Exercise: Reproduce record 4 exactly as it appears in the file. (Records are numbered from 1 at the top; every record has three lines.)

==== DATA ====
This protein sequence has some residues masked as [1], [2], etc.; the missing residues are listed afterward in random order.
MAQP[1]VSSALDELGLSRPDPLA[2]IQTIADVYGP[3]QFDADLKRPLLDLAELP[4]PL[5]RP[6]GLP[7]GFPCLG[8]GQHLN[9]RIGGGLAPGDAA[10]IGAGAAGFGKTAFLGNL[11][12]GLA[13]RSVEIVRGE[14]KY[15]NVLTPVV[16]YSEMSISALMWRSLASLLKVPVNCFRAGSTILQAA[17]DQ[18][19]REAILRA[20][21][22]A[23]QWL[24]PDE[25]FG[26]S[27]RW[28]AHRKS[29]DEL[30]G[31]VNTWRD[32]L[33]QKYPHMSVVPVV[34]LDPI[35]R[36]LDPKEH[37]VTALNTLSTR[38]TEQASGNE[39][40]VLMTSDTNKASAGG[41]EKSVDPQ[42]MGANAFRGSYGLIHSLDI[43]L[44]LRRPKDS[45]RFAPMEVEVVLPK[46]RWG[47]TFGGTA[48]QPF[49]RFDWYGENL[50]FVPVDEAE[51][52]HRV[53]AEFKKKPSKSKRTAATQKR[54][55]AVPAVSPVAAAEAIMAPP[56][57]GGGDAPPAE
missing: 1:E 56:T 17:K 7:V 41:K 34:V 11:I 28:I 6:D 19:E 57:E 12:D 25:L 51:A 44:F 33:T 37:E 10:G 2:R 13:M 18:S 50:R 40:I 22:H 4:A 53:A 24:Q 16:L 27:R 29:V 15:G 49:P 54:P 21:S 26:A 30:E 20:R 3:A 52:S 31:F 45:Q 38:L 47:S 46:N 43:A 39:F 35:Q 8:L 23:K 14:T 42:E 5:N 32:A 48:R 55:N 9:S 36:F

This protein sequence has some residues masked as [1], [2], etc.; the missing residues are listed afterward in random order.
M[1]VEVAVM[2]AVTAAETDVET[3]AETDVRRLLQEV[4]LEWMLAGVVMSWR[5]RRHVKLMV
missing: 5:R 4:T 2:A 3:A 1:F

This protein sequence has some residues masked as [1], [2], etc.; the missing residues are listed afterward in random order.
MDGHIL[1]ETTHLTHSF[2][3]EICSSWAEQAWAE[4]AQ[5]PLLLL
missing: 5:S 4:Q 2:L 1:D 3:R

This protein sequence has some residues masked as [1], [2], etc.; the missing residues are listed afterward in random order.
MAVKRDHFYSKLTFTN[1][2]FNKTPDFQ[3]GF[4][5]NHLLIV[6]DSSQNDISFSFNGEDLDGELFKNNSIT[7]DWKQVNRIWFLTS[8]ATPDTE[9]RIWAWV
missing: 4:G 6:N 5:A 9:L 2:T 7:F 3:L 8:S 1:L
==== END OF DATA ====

This protein sequence has some residues masked as [1], [2], etc.; the missing residues are listed afterward in random order.
MAVKRDHFYSKLTFTN[1][2]FNKTPDFQ[3]GF[4][5]NHLLIV[6]DSSQNDISFSFNGEDLDGELFKNNSIT[7]DWKQVNRIWFLTS[8]ATPDTE[9]RIWAWV
missing: 4:G 6:N 5:A 9:L 2:T 7:F 3:L 8:S 1:L